The case study above is instructive and determinative. America faces crucial choices, and the outcomes of those choices will be decided partly in Washington DC and partly by the global network of academic, corporate, and government researchers and manufacturers. Which approach do we want to take – information sharing and accelerated development of globally acceptable treatments, cures, and vaccines, or a piecemeal approach with politically inspired barriers and inaccurate and incomplete information? Want the first? Stop the blame game now and reactivate global relationships at once, starting with WHO funding by America and others. China never withdrew from the WHO, and every other member country is engaged in a full, open exchange of information. Americans from the professional and scientific side are as well. Erect more barriers, and we’ll get an even more disastrous outcome. The first choice gets us economic recovery; the second choice prolongs the pain.

An American leadership element that is not participating in a global solution is the Peter Navarro-poisoned faction in the Trump administration. They have taken the stupid trade and tariff war that was focused on soybeans and lobsters and tied it to the pandemic blame game. On June 22, on Fox News’s The Story, Navarro told host Martha MacCallum that the US-China trade deal was “over” because, Navarro said,

“They came here on January 15th to sign that trade deal, and that was a full two months after they knew the [coronavirus] was out and about. It was a time when they had already sent hundreds of thousands of people to this country to spread that virus, and it was just minutes after wheels up when that plane [with the Chinese delegation] took off that we began to hear about this pandemic.”

Navarro went on to liken China’s actions to the Japanese government’s holding peace talks with the US in late 1941, just weeks before the attack on Pearl Harbor. (“Peter Navarro walks back statement implying trade deal between Trump, China is ‘over,’” Fox News, June 22, 2020,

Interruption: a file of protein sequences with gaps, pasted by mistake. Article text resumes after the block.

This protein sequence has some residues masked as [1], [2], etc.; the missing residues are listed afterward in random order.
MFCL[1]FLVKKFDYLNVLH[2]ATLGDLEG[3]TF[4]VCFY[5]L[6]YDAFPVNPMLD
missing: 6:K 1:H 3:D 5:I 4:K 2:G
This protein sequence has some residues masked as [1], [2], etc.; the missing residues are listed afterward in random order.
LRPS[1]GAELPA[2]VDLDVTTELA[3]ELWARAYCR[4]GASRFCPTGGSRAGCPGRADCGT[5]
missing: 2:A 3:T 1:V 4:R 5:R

Navarro had to quickly walk back his assertion that the trade deal had been killed by Chinese duplicity; but he has reiterated his caustic thesis as recently as July 3, in an interview with MSNBC host Ali Velshi, in which Navarro added the accusation that, under the shield of the WHO, China had failed to divulge an accurate genomic picture of the virus. (“Trump trade adviser Navarro blasts Beijing for ‘spawning’ the coronavirus and then ‘seeding and spreading’ the disease,” MarketWatch, July 3, 2020,

To be fair, we should remember that Navarro was apparently the first person to warn Trump about the virus: “Trump learned of a memo in January warning ‘half a million American souls’ could die of coronavirus, and he was displeased his adviser put it in writing,” Business Insider, April 11, 2020,

In my personal opinion, Navarro is a vile influence on US policy. He has duped the president and may ultimately help to sink him in November. Blame game in the midst of a pandemic works against economic recovery from a pandemic shock. Markets are moving on post pandemic outlook, not on blame game acrimonious media by Navarro.  Trump himself chose to “walk back” his own advisor.

Fortunately, the major American companies and research institutions have ignored the Navarro policy attacks. So we see US firms and labs in consortia with global partners to advance the effort for COVID-19 treatments, cures, and vaccines.  That is why the health sector outperforms.

In our Cumberland portfolios we have been and continue to be overweight in the healthcare sector. First, it makes good sense strategically to own public companies that comply with disclosure rules in this health sector. The logic is obvious. But what about the prospects for financial success and the risks involved? That is harder to evaluate today, because the outcomes are not likely to be seen for about two to three years. Today we see the spending on research and development; tomorrow we see the results.

For a macro view, we start with the following sequence. In the United States at the beginning of this year and in the pre-COVID statistics, the entire healthcare sector was about 18% of gross domestic product (GDP). Readers must note that the GDP calculation is of output and does not take into account revenue sources. If you look at the companies that trade publicly in the US and specifically at the larger ones that are listed on stock exchanges, you will see that about 40% of their revenues are obtained abroad. Company by company, you will encounter this composition. Readers can do their own detailed research. Healthcare is one sector with a high percentage of revenue sourced abroad; domestic electric utilities are a sector with one of the lowest percentages.